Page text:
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Ray Jones


Rye, NH

1929 / Class of '96 / Multiple back fractures / Died 6-14-99

My Myeloma story begins on a ride at EPCOT Center at Disneyland. Dec 1995, then age 66, I should have known better! The ride had a large sign which stated, "IF YOU HAVE A SORE BACK OR ARE PREGNANT -- DO NOT GO ON THIS RIDE!" My back had been a little bit sore, which I had attributed to running my snow blower before going south. Halfway through the ride I was in sheer agony. By the time I returned home to NH, I was hardly able to move. My local doc who happened to be an Oncologist and a Hematologist diagnosed the MM immediately.

I had 3 fractured vertebrae, T8, L1 and L3. I was offered Radiation therapy, but I declined. I had had Prostate cancer in 1988 and had radiation therapy at that time, along with a radical prostatectomy and bilateral orchiectomy. The Oncodoc started me on Melphalan [initially 14 mg] and Prednisone [100 mg] for 4 days once a month. After the third month, the Melphalan was increased to 18 mg. I weigh 220 lbs. Some months it would be 5 or 6 weeks before my blood had recovered enough for the next treatment. Had a couple of infections and took several courses of antibiotics.

By May '96, my back had healed enough for me to terminate the pain medication. I had been popping Percocet like candy. Have not taken any pain medication since. I began Aredia treatments in July '96. 90mg in 500 cc saline infused over 4 hours, every 28 days. Had mild flu-like symptoms after the first 2 Aredia TX, but since then - nothing.

There are plenty us us out here who are living a quality life with this dumb disease. We are enjoying each day in spite of the MM. It may take a while to get it under control, but it can be done. YOU can do it, too.

I was diagnosed in Jan 96 at age 66, had 3 fractured vertebrae and was one hurting guy, I'll tell you. Oncodoc put me on Melphalan/Prednisone. Had 14 treatments over the next 18 months. Took until May 96 for my vertebrae to heal enough for me to move around and quit the pain meds. Began Aredia [wonderful stuff] in July 96. Have had 23 treatments so far and plan to continue as long as I am alive!!!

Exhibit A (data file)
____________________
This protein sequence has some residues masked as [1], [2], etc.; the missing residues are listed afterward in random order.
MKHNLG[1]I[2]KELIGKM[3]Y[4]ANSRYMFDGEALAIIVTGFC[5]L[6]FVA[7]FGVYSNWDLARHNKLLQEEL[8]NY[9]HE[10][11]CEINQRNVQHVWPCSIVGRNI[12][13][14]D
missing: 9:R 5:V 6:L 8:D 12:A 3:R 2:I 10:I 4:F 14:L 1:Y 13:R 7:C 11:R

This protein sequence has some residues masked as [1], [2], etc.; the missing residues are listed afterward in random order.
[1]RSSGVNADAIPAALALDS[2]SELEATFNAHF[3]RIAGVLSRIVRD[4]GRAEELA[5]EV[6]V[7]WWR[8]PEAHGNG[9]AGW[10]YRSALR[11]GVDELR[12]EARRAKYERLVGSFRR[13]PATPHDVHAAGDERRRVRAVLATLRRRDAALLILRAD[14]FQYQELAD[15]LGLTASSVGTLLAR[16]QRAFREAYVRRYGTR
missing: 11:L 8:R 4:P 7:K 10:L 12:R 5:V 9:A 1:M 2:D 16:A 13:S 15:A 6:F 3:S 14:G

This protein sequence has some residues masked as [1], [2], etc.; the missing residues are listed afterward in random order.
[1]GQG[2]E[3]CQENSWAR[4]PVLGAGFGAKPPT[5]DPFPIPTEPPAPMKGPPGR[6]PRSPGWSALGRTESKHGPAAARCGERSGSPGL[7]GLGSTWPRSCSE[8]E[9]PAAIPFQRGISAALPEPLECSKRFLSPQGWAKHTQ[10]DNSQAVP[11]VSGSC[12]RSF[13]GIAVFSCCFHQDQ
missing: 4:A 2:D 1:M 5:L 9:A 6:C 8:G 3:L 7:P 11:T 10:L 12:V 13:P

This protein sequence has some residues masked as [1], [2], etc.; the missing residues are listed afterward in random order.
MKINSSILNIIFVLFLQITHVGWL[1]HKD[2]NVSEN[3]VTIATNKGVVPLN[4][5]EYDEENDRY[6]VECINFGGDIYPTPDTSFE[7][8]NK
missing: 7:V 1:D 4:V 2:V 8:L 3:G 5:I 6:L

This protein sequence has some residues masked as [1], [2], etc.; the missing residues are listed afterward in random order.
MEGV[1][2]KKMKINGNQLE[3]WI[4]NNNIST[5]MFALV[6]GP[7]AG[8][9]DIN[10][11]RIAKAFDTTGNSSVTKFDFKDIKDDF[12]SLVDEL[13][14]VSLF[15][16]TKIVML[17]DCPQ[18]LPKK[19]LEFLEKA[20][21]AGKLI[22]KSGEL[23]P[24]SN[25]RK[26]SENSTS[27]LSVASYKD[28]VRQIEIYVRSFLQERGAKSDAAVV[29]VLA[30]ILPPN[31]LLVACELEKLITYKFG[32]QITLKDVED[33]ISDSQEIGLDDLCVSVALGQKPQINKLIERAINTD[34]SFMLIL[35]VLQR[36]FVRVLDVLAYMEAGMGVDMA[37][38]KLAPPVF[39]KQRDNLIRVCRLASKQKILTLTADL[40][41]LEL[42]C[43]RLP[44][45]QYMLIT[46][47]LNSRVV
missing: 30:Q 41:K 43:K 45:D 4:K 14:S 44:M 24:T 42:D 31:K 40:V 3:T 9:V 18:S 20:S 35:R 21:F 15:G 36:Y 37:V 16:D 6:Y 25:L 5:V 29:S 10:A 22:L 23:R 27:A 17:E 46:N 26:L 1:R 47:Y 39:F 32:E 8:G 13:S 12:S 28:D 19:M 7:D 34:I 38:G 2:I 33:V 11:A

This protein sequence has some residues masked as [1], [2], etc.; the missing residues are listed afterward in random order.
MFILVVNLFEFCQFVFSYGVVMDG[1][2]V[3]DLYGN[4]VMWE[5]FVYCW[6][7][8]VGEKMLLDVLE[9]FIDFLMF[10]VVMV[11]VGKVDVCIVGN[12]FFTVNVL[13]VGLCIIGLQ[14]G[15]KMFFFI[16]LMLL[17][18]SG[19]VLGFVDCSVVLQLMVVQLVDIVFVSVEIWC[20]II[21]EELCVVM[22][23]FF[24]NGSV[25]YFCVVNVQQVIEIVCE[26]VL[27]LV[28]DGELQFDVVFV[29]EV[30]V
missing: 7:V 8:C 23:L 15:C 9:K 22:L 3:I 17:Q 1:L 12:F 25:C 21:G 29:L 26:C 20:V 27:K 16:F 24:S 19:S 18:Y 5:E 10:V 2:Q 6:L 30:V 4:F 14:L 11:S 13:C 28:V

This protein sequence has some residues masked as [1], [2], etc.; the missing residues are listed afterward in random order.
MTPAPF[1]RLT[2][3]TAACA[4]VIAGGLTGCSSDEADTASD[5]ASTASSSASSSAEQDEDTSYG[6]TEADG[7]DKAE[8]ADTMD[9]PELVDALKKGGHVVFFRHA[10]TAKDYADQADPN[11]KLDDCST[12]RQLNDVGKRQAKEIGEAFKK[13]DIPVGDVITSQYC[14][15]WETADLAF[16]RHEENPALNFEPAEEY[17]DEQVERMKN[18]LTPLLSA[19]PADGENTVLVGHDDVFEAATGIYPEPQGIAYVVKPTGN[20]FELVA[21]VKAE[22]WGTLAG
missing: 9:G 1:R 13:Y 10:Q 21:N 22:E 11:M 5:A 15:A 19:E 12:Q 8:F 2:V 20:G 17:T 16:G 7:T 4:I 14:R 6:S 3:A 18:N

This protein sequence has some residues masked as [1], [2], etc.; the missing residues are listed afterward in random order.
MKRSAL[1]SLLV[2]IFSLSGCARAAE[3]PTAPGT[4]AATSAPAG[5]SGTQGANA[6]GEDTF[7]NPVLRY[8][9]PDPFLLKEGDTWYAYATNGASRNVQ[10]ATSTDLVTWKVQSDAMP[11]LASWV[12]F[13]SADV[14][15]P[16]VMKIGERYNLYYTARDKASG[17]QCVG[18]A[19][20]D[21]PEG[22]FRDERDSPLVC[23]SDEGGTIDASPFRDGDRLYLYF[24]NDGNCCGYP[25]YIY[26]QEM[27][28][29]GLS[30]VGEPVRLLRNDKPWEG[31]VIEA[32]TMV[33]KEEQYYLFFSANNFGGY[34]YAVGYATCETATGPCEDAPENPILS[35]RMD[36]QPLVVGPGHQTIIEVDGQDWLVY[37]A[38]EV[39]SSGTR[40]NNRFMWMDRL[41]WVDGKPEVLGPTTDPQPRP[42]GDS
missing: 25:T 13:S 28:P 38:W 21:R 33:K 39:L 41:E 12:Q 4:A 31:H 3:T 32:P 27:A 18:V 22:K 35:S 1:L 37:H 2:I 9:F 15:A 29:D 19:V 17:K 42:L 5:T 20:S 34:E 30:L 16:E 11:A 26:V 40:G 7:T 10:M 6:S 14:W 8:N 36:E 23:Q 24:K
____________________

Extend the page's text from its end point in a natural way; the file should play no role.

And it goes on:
My bones have healed. The x-rays show the holes have filled in!!! My back is strong enough for me to do all the normal things. My blood is slowly recovering - am still borderline anemic, but I have enough energy to play golf and go after the stripers in the river.

The big thing about this disease -- MM -- is to GET SMART! Learn as much as you can. Join the IMF; get their Magazine -- back issues, too. Suck up everything on MM on the internet. Once you learn about this disease, you can come to grips with it. As we used to say in the Submarine Navy, "Don't get mad; Get Even!" You can beat this @#$% . A positive attitude and lots of prayers can put you on your feet. There are over 700 of us on this list. We're here to help. Just ask!

Healing love to you all.

Ray Jones[ey], Rye NH, "former submarine person"
Date: Thu, 29 Oct 1998 15:44:49 EST

Hi Folks,

Have tried to inject some humor into an otherwise sordid experience.


Chapter 1. It was a warm sunny summer day in June, 1998. The patient's wife and daughter had just returned from a golfing vacation in Scotland and brought the patient four bottles of premium single malt scotch whiskey. The patient began a nightly ritual of having a "wee dram" [about 4 ounces] neat with two ice cubes. But alas, he was not very generous and did not share with anyone else. [Perhaps this was to be the cause of his punishment!]